Canon EOS Rebel SL1 DSLR Review
The EOS Rebel SL1 is an ultra-small SLR system; in fact it is smaller than many bridge cameras and even lighter than many other digital cameras.
Nevertheless it’s a real SLR system with Canon’s APS-C-sized image sensor, which is a little smaller than other APS-C-sized sensors made by Nikon, Sony and other manufacturers. Due to itsvery small body the grip on the right hand side is also is a bit smaller than usual and the handling of the camera is a bit tricky for photographers withlarge hands. The small body doesn’t allow for a status LCD on the top, so all information on image parameters and menu settings are shown on the LCD screen on the back.
The LCD screen is very big (3”) and sports high resolution (1,040.000 RGB dots.) In addition, it is touch sensitive and allows for changing numerous parametersdirectly with a touch of a finger. The LCD screen can also be used to define the active focus sensor or change parameters like ISO speed. Unfortunately, the LCD screen is fixed. A swivel monitor would be helpful in many photographicsituations and of course when recording video.
The new Canon is able to record full HD video with up to 1920 x 1080 pixels with all the standard framing rates. The camera offers manual exposure settings in video mode and supports continuous, silent auto focusing when used with Canon’s STM lenses. The camera can take up to 4 frames per second in full resolution and up to 7 Raw images in a series. The official number of images in series when shooting in JPEG mode is 28 frames, but we took up to 68 shots in series when using a fast 16 GB Class 10 SDHC in our tests.
The Canon SL1 doesn’t offer WiFi functionality, but is compatible with Eye-Fi cards for wireless image transfer to a server in the studio.
As an entry level camera it offers active scene detection in full automatic mode as well as 10 manually selected scene modes. The four most important scene modes (portrait, landscape, sport, macro) are chosen directly with the large modedial on the top; six additional scene modes like “Food” or “HDR recording” are available in the menu when the mode dial is set to “SCN”. In addition, the camera offers all standard exposure modes P, Tv, Av, M (P, S, A, M) and, tocorrect the automatic exposure settings, a +/- 5 EV stop compensation.
Setting up the camera is easy: The parameter dial near the shutter release button, the (4 way) cursor field on the back and the touch monitor allow for fast menu navigation. A second parameter dial on the back would be helpful to change aperture size and shutter speed at the same time when recording in M mode.
Comments on Image Quality
Color: Just like nearly all Canon SLRs, the SL1 showed a very good performance in the color reproduction tests. The standard test box as well as the portrait shot have natural looking colors,albeit a little over-saturated but still on an acceptable level. The automatic white balance system causes a slightly cooler look in many images. Red colors show a little shift into the yellow direction and some blue nuances are also boosted for what one could call an “optimized” color look. Yellow, green and – most important – the skin tones are nearly perfectly reproduced.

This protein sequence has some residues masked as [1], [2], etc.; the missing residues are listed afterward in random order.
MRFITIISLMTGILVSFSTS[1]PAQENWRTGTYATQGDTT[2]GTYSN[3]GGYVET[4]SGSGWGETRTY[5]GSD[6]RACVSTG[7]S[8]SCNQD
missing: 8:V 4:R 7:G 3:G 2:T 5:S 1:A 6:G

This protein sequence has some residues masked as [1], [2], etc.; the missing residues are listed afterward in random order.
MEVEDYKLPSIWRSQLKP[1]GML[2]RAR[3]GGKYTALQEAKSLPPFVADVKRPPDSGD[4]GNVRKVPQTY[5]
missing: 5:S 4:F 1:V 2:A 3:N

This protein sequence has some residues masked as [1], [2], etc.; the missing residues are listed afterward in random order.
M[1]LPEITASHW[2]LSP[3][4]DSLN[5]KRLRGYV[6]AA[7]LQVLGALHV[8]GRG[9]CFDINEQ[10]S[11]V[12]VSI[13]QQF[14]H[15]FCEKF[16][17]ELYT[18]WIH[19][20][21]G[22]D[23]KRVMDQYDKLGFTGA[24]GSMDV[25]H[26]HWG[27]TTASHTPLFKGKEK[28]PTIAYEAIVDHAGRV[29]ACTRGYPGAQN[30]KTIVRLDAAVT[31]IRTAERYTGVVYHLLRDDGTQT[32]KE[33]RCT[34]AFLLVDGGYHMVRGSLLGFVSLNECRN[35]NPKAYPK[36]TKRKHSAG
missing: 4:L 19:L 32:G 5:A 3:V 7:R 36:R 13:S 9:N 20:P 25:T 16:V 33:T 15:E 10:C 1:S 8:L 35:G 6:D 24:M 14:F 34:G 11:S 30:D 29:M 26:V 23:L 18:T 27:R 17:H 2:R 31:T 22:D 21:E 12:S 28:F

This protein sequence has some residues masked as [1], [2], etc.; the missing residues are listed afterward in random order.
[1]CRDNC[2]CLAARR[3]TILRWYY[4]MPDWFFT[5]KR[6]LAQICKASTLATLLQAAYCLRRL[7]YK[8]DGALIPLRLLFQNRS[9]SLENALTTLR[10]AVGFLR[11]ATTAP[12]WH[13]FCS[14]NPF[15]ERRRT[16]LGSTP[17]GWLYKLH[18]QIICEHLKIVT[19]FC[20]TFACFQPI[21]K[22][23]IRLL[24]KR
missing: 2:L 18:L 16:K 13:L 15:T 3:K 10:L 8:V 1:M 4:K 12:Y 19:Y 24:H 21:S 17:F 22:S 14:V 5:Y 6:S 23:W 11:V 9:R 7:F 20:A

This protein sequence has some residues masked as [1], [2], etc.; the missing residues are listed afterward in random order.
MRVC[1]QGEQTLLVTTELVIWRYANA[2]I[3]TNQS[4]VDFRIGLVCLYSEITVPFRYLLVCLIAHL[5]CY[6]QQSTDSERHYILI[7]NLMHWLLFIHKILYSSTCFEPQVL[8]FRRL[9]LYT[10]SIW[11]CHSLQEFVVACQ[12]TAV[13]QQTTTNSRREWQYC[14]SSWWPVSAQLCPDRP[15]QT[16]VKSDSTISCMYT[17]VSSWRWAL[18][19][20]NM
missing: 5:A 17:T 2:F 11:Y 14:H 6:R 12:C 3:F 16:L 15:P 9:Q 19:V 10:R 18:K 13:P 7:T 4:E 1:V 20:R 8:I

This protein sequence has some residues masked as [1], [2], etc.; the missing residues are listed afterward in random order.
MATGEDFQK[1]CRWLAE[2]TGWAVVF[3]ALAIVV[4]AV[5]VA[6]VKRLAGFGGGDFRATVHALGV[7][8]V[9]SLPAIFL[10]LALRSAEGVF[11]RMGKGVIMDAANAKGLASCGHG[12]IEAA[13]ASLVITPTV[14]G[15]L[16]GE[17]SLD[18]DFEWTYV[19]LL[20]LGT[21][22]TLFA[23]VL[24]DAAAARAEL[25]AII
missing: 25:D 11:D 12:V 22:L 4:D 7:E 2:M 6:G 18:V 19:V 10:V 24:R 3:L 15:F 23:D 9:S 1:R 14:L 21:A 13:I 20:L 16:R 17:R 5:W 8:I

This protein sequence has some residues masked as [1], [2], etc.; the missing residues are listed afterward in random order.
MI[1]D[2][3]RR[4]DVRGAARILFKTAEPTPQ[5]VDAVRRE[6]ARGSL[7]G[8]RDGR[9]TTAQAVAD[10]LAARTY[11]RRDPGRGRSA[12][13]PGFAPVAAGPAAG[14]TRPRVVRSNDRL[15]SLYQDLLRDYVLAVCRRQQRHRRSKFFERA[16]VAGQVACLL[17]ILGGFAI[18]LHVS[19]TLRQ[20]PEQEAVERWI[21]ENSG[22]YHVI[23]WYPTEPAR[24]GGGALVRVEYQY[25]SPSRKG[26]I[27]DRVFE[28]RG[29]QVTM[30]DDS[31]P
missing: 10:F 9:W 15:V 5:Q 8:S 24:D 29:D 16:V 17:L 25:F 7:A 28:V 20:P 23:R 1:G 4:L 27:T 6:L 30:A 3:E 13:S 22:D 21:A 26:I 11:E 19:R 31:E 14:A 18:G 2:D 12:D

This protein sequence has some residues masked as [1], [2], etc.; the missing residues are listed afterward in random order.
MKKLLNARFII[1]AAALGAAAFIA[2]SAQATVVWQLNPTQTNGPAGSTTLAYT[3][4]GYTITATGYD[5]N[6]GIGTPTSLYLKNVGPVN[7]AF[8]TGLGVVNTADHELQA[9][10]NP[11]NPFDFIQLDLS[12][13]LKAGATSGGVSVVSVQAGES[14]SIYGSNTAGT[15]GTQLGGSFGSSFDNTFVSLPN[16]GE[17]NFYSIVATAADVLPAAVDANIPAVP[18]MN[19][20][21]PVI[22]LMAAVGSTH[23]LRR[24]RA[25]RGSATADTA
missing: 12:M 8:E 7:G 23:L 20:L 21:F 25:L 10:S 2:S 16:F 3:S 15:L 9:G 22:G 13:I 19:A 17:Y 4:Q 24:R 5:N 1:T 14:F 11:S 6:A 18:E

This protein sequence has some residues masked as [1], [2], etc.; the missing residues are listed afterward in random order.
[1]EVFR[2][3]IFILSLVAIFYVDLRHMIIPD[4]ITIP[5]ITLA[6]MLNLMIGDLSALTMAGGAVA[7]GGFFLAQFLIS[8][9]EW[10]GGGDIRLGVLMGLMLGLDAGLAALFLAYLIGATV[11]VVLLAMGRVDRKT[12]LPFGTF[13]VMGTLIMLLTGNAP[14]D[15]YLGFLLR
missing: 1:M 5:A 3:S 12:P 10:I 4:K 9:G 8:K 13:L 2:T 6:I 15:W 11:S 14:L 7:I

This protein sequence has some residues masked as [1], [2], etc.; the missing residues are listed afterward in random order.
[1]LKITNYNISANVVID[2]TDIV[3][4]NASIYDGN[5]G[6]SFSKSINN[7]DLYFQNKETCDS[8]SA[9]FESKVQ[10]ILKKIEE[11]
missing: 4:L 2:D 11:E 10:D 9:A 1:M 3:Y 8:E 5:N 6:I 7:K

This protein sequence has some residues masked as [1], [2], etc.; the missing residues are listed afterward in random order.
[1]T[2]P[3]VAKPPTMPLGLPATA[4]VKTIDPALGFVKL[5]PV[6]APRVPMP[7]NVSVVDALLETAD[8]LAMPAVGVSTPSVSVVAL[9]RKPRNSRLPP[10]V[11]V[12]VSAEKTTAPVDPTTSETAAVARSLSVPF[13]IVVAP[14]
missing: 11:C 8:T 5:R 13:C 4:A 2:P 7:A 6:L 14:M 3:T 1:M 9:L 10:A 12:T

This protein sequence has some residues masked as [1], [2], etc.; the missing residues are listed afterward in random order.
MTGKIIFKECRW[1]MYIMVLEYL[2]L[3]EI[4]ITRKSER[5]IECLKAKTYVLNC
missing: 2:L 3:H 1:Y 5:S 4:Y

Sharpness: The sharpness is very good, but not perfect. The camera reproduced the test chart with 3032 of 3456 lines in picture height on the image sensor. The good result is partly achieved by avery intense sharpness filtering, which causes clearly visible overshot effects on contrast lines (see Siemens star and other black and white elements in the test image.) This artificial sharpening is more intense than the USM filtering done by most other digital SLRs.
The high sharpness filtering causes a slightly artifical look in the hair structure in our portrait shot and some minor Moiré problems.
Noise: Up to ISO 1600, the noise results are very good. The luminance noise stays on a very low level even for an APS-C camera and the color noise is filtered out very efficiently, all of which give images a clean and smooth look. The noise spectrum is very smooth and on a low level.
At higher ISO speed settings the filtering effects get clearly visible and the color noise is noticeable as color clouds or smeared colors. While ISO 3200 images are still acceptable this effect gets really annoying at ISO 6400 and ISO 12,800.
The dynamic range results are extremely good for an entry level system. The camera achieved up to 11.4 f-stops as a maximum at ISO 200 mode and more than 10 f-stops even at ISO 1600. In the two highest ISO speed settings (6400 and 12800) the dynamic range decreases rapidly to 8.69 and 7.78 f-stops, respectively.
+ extremely compact body for an SLR system
+ easy handling, a lot of individual settings and many function elements (mode dial, setup wheel, touch screen, second shutter release button for live preview or video recording)
+ creates images with nice colors
+ full HD video recording, manual exposure settings in video mode
- body coated by a “cheap” looking plastic cover, which nevertheless is handy and provides a good grip
- missing swivel monitor (for video recording)
- sharpness is a little exaggerated by intense sharpness filtering
Shutterbug’s Image Tech lab tests and comments are by Betternet, our TIPA affiliated testing lab. Edited by George Schaub.
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